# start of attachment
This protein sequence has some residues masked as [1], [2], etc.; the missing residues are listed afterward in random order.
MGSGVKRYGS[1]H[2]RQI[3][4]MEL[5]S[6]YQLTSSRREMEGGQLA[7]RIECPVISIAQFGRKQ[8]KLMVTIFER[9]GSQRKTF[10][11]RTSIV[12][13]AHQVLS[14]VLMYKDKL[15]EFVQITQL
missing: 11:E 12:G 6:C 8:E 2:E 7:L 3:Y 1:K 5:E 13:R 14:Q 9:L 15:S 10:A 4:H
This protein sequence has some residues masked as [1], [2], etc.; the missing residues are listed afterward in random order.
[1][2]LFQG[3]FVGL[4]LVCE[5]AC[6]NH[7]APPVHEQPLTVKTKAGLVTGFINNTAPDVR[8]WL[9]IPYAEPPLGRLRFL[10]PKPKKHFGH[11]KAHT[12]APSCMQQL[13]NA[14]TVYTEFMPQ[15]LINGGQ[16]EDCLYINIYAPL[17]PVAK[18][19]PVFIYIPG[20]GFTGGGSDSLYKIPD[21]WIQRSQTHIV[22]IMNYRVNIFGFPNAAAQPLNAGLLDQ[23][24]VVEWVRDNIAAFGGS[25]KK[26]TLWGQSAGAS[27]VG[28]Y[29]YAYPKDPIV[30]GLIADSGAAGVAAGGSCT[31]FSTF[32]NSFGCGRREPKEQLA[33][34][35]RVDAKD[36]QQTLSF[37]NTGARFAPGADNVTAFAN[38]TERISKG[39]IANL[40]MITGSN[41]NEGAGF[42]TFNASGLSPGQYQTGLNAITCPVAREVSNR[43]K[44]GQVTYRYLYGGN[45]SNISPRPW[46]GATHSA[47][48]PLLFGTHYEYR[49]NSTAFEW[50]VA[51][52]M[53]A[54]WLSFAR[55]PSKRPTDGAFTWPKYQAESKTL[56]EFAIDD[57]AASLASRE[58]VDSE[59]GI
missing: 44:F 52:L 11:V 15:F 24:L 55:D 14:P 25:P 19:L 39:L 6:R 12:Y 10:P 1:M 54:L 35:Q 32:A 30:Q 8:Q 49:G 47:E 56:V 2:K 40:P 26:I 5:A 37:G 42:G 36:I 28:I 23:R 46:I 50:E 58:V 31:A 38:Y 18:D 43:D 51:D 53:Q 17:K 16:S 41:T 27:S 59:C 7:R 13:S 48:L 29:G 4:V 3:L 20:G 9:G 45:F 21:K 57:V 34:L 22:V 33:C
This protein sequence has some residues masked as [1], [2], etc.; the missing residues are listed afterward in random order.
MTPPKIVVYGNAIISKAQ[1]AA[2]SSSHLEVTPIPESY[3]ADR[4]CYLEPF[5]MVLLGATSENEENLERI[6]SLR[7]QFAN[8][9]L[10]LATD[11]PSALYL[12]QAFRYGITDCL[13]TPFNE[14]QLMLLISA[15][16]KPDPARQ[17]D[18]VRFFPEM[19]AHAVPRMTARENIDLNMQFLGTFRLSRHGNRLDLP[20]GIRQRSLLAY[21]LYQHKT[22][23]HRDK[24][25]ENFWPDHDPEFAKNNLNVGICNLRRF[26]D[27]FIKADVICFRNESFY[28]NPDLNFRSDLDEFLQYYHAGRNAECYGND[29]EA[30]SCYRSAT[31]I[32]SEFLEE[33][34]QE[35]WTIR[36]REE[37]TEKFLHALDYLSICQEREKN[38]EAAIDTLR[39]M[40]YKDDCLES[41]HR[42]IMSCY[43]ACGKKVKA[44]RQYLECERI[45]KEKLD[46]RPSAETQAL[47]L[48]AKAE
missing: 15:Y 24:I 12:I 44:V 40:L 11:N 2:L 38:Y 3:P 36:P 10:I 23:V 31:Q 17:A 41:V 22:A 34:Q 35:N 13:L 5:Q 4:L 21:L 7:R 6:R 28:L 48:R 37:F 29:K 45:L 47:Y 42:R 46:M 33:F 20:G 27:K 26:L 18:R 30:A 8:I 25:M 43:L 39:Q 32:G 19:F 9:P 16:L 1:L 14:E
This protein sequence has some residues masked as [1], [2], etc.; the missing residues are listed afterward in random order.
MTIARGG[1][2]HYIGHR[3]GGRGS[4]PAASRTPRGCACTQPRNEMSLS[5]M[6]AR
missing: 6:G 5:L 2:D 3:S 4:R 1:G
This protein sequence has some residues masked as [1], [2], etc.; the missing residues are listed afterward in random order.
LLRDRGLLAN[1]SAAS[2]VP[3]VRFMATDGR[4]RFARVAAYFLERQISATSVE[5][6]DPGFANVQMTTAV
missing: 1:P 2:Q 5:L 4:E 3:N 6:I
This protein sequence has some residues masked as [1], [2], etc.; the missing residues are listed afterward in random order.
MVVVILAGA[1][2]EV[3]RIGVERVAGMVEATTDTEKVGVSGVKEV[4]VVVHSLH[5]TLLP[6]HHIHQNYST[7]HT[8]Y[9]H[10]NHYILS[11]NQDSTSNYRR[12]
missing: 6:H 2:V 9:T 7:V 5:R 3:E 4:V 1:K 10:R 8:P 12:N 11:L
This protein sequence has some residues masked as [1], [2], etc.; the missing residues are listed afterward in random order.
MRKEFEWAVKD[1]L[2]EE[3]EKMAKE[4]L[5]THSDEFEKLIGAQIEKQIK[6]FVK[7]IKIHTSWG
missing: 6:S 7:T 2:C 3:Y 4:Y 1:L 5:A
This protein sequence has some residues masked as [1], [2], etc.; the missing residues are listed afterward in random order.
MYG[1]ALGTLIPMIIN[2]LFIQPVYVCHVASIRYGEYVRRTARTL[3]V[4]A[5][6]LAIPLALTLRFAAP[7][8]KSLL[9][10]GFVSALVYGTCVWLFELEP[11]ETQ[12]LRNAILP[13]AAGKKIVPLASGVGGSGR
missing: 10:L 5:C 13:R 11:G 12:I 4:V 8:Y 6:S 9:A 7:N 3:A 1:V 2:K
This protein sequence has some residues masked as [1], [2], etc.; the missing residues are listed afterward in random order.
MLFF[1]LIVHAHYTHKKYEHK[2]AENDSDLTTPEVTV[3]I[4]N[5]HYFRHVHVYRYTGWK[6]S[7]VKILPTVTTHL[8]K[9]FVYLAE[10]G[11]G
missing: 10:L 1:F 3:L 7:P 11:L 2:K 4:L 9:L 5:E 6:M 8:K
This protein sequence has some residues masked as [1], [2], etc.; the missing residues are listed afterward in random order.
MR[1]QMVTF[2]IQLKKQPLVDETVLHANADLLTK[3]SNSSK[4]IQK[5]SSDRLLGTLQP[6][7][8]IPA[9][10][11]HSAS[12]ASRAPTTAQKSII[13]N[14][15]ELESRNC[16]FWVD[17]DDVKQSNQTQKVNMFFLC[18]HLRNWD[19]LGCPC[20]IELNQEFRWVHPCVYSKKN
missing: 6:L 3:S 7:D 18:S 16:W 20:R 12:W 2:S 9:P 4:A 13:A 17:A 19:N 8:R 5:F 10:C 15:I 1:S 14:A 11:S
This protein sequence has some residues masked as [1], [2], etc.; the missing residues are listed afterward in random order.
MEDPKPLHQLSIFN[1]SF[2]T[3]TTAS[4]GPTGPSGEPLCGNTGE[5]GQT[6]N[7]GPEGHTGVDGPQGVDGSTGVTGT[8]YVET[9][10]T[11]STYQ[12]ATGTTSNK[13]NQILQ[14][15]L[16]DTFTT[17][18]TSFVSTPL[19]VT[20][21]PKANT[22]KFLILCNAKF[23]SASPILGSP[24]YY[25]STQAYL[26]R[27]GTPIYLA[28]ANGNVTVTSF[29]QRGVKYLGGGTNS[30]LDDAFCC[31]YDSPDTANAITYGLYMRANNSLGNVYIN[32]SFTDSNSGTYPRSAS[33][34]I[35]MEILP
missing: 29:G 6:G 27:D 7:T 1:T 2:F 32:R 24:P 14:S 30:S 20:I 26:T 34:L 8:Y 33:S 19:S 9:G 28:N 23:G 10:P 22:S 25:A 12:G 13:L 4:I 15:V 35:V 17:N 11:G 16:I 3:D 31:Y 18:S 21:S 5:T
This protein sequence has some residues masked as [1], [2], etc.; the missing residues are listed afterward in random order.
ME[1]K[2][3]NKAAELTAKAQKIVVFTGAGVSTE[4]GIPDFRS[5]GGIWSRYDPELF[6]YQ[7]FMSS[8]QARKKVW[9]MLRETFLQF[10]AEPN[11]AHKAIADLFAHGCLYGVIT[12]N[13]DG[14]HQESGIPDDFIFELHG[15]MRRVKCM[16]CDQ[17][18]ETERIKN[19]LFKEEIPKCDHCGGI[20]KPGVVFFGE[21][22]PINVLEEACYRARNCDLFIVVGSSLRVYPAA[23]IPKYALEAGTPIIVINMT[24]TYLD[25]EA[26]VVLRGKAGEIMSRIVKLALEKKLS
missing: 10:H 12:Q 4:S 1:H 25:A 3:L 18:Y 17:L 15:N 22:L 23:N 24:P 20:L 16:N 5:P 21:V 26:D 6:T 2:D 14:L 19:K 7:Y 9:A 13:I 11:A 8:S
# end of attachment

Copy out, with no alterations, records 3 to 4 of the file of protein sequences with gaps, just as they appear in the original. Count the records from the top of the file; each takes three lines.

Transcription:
This protein sequence has some residues masked as [1], [2], etc.; the missing residues are listed afterward in random order.
MTPPKIVVYGNAIISKAQ[1]AA[2]SSSHLEVTPIPESY[3]ADR[4]CYLEPF[5]MVLLGATSENEENLERI[6]SLR[7]QFAN[8][9]L[10]LATD[11]PSALYL[12]QAFRYGITDCL[13]TPFNE[14]QLMLLISA[15][16]KPDPARQ[17]D[18]VRFFPEM[19]AHAVPRMTARENIDLNMQFLGTFRLSRHGNRLDLP[20]GIRQRSLLAY[21]LYQHKT[22][23]HRDK[24][25]ENFWPDHDPEFAKNNLNVGICNLRRF[26]D[27]FIKADVICFRNESFY[28]NPDLNFRSDLDEFLQYYHAGRNAECYGND[29]EA[30]SCYRSAT[31]I[32]SEFLEE[33][34]QE[35]WTIR[36]REE[37]TEKFLHALDYLSICQEREKN[38]EAAIDTLR[39]M[40]YKDDCLES[41]HR[42]IMSCY[43]ACGKKVKA[44]RQYLECERI[45]KEKLD[46]RPSAETQAL[47]L[48]AKAE
missing: 15:Y 24:I 12:I 44:V 40:L 11:N 2:L 38:Y 3:P 36:P 10:I 23:V 31:Q 17:A 41:V 22:A 34:Q 35:N 13:L 5:Q 4:L 21:L 7:R 6:R 28:L 48:R 37:F 29:K 45:L 47:Y 42:R 46:M 33:F 20:G 27:K 26:L 18:R 30:A 8:I 25:M 43:L 39:Q 32:G 19:F 9:P 16:L 1:L 14:E
This protein sequence has some residues masked as [1], [2], etc.; the missing residues are listed afterward in random order.
MTIARGG[1][2]HYIGHR[3]GGRGS[4]PAASRTPRGCACTQPRNEMSLS[5]M[6]AR
missing: 6:G 5:L 2:D 3:S 4:R 1:G